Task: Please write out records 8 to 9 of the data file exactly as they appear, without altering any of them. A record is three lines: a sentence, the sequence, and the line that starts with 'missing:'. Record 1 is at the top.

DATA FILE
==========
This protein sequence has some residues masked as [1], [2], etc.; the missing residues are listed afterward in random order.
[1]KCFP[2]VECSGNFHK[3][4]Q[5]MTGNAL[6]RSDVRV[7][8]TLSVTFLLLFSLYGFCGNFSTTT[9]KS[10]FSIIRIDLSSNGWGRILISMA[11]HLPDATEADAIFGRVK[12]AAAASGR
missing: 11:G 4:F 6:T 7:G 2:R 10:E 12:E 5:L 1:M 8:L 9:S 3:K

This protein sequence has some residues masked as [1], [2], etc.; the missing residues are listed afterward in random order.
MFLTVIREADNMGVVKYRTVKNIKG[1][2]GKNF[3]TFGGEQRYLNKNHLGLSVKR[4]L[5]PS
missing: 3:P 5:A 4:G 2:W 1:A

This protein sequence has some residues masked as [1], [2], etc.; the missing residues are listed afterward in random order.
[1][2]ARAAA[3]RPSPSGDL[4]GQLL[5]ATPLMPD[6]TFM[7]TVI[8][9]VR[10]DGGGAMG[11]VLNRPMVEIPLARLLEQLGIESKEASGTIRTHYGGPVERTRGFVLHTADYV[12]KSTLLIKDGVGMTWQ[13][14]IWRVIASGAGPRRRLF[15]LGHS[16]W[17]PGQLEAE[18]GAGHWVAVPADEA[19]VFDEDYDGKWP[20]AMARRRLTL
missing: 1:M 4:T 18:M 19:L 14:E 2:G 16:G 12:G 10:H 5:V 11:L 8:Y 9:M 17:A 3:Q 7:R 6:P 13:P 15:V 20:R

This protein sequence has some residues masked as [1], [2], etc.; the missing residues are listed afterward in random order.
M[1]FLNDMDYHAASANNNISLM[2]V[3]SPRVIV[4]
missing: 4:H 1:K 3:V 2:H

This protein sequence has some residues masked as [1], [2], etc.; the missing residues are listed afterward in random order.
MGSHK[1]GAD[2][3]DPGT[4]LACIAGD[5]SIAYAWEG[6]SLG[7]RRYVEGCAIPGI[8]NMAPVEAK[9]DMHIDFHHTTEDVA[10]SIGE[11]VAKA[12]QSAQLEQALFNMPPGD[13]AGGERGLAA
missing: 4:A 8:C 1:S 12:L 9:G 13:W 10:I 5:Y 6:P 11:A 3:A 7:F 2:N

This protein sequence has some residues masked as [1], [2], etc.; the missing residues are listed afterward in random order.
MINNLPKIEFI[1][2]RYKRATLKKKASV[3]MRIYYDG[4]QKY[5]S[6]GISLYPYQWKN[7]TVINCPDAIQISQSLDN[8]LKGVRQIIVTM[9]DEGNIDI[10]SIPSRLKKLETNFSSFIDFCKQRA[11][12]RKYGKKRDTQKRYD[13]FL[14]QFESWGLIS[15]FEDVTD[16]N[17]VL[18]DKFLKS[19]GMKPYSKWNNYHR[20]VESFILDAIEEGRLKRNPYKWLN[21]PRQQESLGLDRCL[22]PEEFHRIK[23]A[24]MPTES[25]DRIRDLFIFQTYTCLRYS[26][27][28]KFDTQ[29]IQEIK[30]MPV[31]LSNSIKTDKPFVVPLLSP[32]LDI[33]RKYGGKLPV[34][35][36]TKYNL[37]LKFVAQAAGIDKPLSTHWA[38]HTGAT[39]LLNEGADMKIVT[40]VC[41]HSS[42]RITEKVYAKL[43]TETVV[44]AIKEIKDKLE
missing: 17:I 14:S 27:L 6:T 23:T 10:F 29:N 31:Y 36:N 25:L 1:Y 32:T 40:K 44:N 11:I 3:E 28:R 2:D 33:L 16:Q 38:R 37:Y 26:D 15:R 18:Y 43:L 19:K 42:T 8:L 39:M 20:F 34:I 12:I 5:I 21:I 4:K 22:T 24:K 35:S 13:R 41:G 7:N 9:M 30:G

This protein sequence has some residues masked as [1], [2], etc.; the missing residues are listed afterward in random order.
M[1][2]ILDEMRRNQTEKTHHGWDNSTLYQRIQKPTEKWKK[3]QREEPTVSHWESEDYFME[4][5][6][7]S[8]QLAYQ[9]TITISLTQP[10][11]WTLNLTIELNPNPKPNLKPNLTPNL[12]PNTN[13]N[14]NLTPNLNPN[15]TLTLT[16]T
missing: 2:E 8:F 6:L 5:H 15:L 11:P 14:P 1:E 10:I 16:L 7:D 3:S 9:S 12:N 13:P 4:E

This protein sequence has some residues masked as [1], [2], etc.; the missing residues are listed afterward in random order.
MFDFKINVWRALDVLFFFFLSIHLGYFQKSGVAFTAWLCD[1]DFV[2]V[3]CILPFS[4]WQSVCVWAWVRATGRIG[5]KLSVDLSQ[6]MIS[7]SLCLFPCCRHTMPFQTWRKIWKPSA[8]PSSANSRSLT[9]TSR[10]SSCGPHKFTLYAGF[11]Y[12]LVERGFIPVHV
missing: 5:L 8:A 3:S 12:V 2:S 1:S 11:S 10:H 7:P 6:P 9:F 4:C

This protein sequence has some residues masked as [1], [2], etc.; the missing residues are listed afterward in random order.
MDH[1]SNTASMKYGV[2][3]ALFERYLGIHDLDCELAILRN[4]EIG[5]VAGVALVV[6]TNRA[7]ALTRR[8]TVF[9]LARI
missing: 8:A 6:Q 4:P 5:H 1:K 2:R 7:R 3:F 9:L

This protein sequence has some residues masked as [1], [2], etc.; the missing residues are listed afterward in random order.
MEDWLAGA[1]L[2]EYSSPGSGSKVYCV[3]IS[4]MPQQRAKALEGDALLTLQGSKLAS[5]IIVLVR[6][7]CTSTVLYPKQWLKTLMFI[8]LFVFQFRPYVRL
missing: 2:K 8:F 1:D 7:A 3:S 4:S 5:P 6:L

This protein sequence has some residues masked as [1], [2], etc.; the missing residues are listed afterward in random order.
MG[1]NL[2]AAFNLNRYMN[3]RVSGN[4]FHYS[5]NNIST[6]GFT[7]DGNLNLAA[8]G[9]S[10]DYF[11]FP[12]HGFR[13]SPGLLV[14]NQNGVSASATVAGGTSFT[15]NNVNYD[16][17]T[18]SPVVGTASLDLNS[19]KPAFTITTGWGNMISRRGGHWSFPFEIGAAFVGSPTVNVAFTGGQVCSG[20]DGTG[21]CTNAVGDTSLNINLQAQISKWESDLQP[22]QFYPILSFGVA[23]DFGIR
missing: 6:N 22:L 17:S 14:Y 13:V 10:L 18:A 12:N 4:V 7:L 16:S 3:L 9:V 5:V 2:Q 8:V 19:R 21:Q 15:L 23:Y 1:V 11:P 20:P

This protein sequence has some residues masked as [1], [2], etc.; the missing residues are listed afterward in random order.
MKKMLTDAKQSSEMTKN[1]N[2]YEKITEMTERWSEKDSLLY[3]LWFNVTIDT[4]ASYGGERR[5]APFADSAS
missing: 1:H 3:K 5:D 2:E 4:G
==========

This protein sequence has some residues masked as [1], [2], etc.; the missing residues are listed afterward in random order.
MFDFKINVWRALDVLFFFFLSIHLGYFQKSGVAFTAWLCD[1]DFV[2]V[3]CILPFS[4]WQSVCVWAWVRATGRIG[5]KLSVDLSQ[6]MIS[7]SLCLFPCCRHTMPFQTWRKIWKPSA[8]PSSANSRSLT[9]TSR[10]SSCGPHKFTLYAGF[11]Y[12]LVERGFIPVHV
missing: 5:L 8:A 3:S 12:V 2:S 1:S 11:S 10:H 7:P 6:P 9:F 4:C

This protein sequence has some residues masked as [1], [2], etc.; the missing residues are listed afterward in random order.
MDH[1]SNTASMKYGV[2][3]ALFERYLGIHDLDCELAILRN[4]EIG[5]VAGVALVV[6]TNRA[7]ALTRR[8]TVF[9]LARI
missing: 8:A 6:Q 4:P 5:H 1:K 2:R 7:R 3:F 9:L